Genome mining for fungal secondary metabolites

Axel A. Brakhage1, Julia Schuemann2, Sebastian Bergmann1, Kirstin Scherlach2, Volker Schroeckh1, Christian Hertweck2

Author address: 

1Molecular and Applied Microbiology, Leibniz-Institute for Natural Product Research and Infection Biology (HKI), and Friedrich Schiller University, Jena, Germany, 2Biomolecular Chemistry, Leibniz-Institute for Natural Product Research and Infection B


Mixing both genomic data and analytical techniques can be a powerful approach to the discovery of novel and potentially bioactive natural products. Today, if the genome sequence is at hand, it will be possible to estimate the biosynthesis potential for a given organism by mining the whole genome for typical secondary metabolite biosynthesis genes. This approach is particularly promising in microorganisms because most of the natural product biosynthesis genes are organized in clusters. The formation of many important fungal secondary metabolites, polyketides and non-ribosomal peptides involves multifunctional enzymes: polyketide synthases (PKSs) and nonribosomal peptide synthetases (NRPSs). Sequence alignments between genomes of different Aspergilli suggest that Aspergillus nidulans has the potential to generate up to 32 polyketides, 14 nonribosomal peptides, and 2 indole alkaloids. This high number of putative metabolites is greater than the known metabolites ascribed to these species, and it may be a reflection of incomplete natural product analysis in these species or failure of many clusters to be expressed, at least under the culture conditions commonly used in laboratories. We reported a new strategy for the successful induction of a silent metabolic pathway in A. nidulans, which led to the discovery of novel PKS-NRPS hybrid metabolites, named aspyridones A and B. In a broad bioactivity screening they exhibited moderate cytotoxic activities. The function of the aspyridones in the natural context and possible triggers for the onset of their biosynthesis remain the subject of ongoing investigations. However, the results shown here provide the proof of principle for a strategy that may be generally applicable to the activation of silent biosynthesis gene clusters, in particular in eukaryotes, which will lead to the discovery of many so far unknown products and therefore represents a novel avenue to drug discovery. Furthermore, using novel tools we try to identify natural triggers of secondary metabolism gene clusters. Bergmann, S., J. Schuemann, K. Scherlach, C. Lange, A. A. Brakhage and C. Hertweck (2007) Nature Chemical Biology 3: 213-217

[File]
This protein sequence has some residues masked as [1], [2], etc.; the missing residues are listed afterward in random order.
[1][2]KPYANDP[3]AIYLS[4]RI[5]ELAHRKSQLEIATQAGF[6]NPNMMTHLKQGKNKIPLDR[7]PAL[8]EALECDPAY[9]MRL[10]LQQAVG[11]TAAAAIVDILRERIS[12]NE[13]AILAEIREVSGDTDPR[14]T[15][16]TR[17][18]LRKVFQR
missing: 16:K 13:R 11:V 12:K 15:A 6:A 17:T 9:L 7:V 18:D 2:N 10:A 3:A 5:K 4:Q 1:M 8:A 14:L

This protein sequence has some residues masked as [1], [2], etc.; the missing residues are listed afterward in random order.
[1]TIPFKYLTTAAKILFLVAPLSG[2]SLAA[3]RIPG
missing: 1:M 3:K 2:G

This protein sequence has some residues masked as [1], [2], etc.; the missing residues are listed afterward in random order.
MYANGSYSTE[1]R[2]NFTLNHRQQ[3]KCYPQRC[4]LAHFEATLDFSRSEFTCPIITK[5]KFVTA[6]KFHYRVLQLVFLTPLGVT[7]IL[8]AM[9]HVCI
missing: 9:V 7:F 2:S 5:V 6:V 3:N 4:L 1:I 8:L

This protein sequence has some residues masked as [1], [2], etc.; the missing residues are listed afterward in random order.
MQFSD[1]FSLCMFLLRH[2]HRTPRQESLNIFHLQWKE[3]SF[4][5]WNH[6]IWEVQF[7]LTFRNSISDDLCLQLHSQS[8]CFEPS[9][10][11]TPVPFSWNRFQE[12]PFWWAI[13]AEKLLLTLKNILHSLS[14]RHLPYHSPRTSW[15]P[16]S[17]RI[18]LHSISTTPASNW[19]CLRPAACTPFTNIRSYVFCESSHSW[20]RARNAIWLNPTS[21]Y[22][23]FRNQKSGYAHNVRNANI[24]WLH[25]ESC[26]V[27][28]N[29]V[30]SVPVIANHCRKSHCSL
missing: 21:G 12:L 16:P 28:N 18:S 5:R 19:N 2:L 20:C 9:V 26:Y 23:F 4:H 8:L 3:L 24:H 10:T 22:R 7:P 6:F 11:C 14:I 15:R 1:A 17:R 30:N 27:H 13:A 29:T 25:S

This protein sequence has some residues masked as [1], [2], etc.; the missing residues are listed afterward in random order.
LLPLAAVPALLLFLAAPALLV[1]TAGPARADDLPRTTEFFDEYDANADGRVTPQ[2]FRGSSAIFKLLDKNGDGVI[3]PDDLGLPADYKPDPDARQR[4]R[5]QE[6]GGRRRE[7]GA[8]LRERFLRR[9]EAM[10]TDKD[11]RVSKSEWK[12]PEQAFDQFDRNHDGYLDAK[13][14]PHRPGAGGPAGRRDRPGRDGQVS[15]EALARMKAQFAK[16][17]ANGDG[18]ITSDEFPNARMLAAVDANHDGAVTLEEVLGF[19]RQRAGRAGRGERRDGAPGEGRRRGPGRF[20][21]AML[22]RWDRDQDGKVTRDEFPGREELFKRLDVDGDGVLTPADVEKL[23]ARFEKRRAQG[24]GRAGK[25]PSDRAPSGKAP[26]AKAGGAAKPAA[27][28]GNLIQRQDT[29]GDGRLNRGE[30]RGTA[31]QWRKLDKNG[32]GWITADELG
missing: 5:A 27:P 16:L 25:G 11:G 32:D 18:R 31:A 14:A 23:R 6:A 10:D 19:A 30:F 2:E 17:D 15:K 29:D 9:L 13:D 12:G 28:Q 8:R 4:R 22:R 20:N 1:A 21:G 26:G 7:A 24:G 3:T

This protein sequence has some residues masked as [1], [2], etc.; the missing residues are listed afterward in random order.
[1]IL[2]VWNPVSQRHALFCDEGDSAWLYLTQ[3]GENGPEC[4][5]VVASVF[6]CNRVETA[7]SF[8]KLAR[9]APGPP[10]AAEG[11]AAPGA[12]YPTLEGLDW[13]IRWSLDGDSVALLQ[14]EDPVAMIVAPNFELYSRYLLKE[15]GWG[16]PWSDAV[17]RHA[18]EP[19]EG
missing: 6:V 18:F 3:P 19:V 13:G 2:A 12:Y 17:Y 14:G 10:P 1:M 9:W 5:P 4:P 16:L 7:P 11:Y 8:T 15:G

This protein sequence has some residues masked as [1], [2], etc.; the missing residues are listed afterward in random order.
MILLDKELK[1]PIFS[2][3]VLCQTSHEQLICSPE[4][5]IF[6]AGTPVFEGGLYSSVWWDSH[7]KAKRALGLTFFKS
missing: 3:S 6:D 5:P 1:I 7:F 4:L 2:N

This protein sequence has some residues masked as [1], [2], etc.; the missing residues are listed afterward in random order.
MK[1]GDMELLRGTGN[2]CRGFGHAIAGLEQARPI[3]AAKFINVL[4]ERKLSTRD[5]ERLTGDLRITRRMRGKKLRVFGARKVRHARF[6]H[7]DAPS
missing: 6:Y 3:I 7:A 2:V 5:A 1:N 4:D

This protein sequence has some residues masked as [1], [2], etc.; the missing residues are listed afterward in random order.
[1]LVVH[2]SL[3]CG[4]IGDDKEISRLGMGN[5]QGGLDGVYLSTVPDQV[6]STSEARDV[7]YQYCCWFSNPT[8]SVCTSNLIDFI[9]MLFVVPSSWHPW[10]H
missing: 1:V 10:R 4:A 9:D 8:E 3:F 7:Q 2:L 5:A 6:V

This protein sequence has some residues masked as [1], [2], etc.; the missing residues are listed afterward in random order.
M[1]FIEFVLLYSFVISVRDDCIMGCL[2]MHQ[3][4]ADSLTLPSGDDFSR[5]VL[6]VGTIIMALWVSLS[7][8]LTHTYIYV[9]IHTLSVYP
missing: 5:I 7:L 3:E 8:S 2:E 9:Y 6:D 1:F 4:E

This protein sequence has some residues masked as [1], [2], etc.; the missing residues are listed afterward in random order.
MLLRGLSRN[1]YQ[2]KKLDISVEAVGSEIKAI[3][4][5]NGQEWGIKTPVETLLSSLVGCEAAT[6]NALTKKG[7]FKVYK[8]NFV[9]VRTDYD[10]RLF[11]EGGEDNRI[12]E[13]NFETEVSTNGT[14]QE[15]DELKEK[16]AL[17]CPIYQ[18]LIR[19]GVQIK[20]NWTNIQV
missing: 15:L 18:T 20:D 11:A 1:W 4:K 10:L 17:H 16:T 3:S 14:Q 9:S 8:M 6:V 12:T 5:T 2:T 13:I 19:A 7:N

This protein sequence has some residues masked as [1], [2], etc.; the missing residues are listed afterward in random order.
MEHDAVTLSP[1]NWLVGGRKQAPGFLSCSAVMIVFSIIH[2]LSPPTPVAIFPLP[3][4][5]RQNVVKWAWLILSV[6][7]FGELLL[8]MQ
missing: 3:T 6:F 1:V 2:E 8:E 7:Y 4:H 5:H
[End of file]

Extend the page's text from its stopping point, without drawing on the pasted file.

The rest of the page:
abstract No: 


Full conference title: 

    • ECFG 9th (2008)